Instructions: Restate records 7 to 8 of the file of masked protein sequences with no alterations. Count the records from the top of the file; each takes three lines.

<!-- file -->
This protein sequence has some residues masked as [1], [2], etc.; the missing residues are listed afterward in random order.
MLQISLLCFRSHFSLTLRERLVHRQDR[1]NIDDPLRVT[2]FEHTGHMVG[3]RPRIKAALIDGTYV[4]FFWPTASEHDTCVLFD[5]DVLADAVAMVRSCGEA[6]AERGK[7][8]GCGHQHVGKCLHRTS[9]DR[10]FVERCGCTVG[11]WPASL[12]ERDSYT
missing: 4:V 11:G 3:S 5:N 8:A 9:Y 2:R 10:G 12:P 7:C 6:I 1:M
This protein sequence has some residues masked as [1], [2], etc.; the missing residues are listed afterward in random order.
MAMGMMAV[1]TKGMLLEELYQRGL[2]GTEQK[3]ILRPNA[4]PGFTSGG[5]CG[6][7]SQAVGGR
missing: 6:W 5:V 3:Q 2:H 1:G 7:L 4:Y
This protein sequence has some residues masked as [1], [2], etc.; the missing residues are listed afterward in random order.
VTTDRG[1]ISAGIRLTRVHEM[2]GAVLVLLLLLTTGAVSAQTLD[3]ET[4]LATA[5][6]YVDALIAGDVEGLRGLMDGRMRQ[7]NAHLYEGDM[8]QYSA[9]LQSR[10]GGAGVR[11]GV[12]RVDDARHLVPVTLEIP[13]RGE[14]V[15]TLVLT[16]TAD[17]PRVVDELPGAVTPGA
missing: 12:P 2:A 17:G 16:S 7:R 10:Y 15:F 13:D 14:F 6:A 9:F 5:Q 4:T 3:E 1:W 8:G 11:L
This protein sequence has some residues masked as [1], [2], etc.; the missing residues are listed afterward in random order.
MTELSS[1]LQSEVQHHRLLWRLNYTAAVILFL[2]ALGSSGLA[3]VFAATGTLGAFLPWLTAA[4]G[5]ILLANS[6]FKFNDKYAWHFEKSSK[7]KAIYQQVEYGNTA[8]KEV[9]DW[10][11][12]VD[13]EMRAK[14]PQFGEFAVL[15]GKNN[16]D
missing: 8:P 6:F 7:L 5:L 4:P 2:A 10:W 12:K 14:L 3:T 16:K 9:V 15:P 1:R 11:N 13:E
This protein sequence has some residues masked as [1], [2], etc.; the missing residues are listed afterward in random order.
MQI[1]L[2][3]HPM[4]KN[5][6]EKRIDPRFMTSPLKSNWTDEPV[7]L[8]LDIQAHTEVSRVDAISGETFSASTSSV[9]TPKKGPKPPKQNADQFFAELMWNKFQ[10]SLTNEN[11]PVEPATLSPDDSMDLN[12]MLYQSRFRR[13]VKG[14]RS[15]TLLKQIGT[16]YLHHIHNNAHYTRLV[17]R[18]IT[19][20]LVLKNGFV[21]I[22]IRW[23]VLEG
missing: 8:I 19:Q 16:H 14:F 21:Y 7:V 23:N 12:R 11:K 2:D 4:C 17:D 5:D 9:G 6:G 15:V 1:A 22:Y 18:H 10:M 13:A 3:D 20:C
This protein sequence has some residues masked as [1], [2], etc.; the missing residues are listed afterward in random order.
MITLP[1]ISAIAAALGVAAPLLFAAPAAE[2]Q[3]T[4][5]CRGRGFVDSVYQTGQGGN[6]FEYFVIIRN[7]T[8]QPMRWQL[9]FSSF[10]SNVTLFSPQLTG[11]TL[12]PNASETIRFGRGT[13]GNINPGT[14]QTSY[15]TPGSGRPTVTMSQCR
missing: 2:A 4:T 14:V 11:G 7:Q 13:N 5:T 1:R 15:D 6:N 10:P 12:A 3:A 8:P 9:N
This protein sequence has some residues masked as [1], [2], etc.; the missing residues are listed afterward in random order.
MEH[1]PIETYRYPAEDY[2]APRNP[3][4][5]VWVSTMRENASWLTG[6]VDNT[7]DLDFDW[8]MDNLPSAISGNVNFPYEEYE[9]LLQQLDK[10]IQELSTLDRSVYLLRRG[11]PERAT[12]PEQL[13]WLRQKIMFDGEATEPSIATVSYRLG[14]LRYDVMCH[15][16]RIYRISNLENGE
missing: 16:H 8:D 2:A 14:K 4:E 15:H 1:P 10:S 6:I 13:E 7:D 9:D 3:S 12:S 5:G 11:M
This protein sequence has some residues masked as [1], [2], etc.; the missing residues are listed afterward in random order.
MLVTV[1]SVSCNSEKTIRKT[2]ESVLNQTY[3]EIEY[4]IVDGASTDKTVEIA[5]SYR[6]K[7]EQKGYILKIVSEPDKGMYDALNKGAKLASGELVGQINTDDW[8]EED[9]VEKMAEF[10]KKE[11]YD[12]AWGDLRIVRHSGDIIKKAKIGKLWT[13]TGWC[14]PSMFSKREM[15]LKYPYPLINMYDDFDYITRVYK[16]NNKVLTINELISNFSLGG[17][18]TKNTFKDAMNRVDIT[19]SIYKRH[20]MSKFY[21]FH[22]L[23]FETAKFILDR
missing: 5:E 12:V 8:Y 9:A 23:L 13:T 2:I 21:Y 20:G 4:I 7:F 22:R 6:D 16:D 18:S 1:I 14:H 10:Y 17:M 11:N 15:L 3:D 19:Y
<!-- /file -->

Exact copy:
This protein sequence has some residues masked as [1], [2], etc.; the missing residues are listed afterward in random order.
MEH[1]PIETYRYPAEDY[2]APRNP[3][4][5]VWVSTMRENASWLTG[6]VDNT[7]DLDFDW[8]MDNLPSAISGNVNFPYEEYE[9]LLQQLDK[10]IQELSTLDRSVYLLRRG[11]PERAT[12]PEQL[13]WLRQKIMFDGEATEPSIATVSYRLG[14]LRYDVMCH[15][16]RIYRISNLENGE
missing: 16:H 8:D 2:A 14:K 4:E 15:H 1:P 10:S 6:I 13:E 7:D 9:D 3:S 12:S 5:G 11:M
This protein sequence has some residues masked as [1], [2], etc.; the missing residues are listed afterward in random order.
MLVTV[1]SVSCNSEKTIRKT[2]ESVLNQTY[3]EIEY[4]IVDGASTDKTVEIA[5]SYR[6]K[7]EQKGYILKIVSEPDKGMYDALNKGAKLASGELVGQINTDDW[8]EED[9]VEKMAEF[10]KKE[11]YD[12]AWGDLRIVRHSGDIIKKAKIGKLWT[13]TGWC[14]PSMFSKREM[15]LKYPYPLINMYDDFDYITRVYK[16]NNKVLTINELISNFSLGG[17][18]TKNTFKDAMNRVDIT[19]SIYKRH[20]MSKFY[21]FH[22]L[23]FETAKFILDR
missing: 5:E 12:V 8:Y 9:A 23:L 13:T 2:I 21:Y 20:G 4:I 7:F 22:R 6:D 16:D 18:S 1:I 14:H 10:Y 17:M 11:N 15:L 3:D 19:Y